We’re taking a peek inside the classroom to offer students a sampling of what they might experience. This week we visited a land surveying lab at the Advanced Technology Center on Tidewater Community College’s Virginia Beach Campus to see learning in progress.
Inside the classroom:
Students in the Geomatics Laboratory (CIV 175) learn the basics of land surveying. The course focuses on using instrumentation, such as pacing techniques, steel tape, level, and total stations, to make basic plane surveying measurements for horizontal, vertical, and angular measurement, and includes construction survey and layout.
Why this class is fabulous:
Students practice how to accurately measure positions and gain hands-on experience in the use of industry-standard equipment, like robotic total stations. A total station is a modern surveying instrument that integrates an electronic theodolite with an electronic distance meter, which allows a student to measure angles in both the horizontal and vertical planes and distance. At $23,000 each – they’re not cheap.
“This is the tool of the trade,” said Chris Cartwright, civil engineering technology program head. “You can use it for construction layouts, grading, property surveys and topographic surveys.”
Thanks to an innovative curriculum, you can also take the geomatics lab online. Online students learn through virtual lectures and then demonstrate their practical skills to a licensed surveyor in their area who reports on their progress.
The class and lab are designed for those with busy schedules: “All of our land surveying classes are offered in the evening for students who work full-time and can’t come during the day.” For remote students, an online lab means you can complete the coursework without ever coming in to campus.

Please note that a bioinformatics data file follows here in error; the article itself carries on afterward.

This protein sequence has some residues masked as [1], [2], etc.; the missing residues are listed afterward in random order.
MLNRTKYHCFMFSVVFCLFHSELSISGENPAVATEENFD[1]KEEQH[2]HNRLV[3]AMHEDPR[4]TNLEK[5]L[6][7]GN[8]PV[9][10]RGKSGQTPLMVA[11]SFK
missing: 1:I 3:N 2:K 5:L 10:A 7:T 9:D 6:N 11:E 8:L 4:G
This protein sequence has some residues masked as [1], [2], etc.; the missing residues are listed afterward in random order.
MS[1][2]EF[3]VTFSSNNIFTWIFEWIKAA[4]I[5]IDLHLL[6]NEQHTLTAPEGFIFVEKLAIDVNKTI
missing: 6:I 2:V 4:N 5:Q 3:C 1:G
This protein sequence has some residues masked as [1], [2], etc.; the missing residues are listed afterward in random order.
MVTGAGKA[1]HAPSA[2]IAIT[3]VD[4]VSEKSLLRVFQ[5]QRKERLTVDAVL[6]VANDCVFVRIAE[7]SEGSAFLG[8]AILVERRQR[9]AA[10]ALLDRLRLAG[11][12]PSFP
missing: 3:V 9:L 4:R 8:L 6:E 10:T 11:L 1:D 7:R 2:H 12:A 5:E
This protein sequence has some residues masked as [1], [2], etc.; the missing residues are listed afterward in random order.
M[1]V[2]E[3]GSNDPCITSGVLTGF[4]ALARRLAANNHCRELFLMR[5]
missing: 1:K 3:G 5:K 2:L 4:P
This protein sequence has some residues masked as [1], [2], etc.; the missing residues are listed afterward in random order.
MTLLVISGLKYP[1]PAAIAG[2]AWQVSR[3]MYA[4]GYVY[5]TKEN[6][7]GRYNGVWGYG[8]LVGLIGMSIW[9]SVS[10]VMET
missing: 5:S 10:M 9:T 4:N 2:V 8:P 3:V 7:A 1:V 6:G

Who needs it:
CIV 175 is required for TCC’s Career Studies Certificate in Land Surveying and the Associate of Applied Science in Civil Engineering Technology.
“I’m already a surveyor, so I’m pretty familiar with the material. I’m taking the class as a refresher because the technology has really taken off in the last 10 years. It’s helpful to come back and study the basics with all the new equipment.” – Hugh Bohny
“My company is paying for me to take this class. I work in construction and my boss bought a total station for a job we had a while back. He sent me to TCC to learn how to really use it so we can apply the technology onsite.” – Nate Burah
“I had no idea what I was going to study when I came to TCC. I had taken some drafting coursework in high school and I really enjoyed it, so I checked out civil engineering technology. It’s been a great fit for me. I’m transferring into ODU’s bachelor’s degree program in civil engineering technology this December!” – Jovante’ Lillard
“Working full time and taking the land surveying coursework gets very busy. This course is especially intense because it’s offered in just eight weeks. But I’m advancing in my career, and I like learning. The hands-on experience is great.” – Rose Harrell
About the professor:
Cartwright graduated from TCC with an Associate of Science in Engineering in 1987. From here, he earned his bachelor’s in civil engineering from Virginia Tech followed by a master’s in environmental engineering at the University of Arkansas. Program head since 2002, Cartwright teaches introduction to civil engineering technology, civil drafting, fluid mechanics, mechanics and statics classes, introduction to environmental engineering, and several of the surveying courses.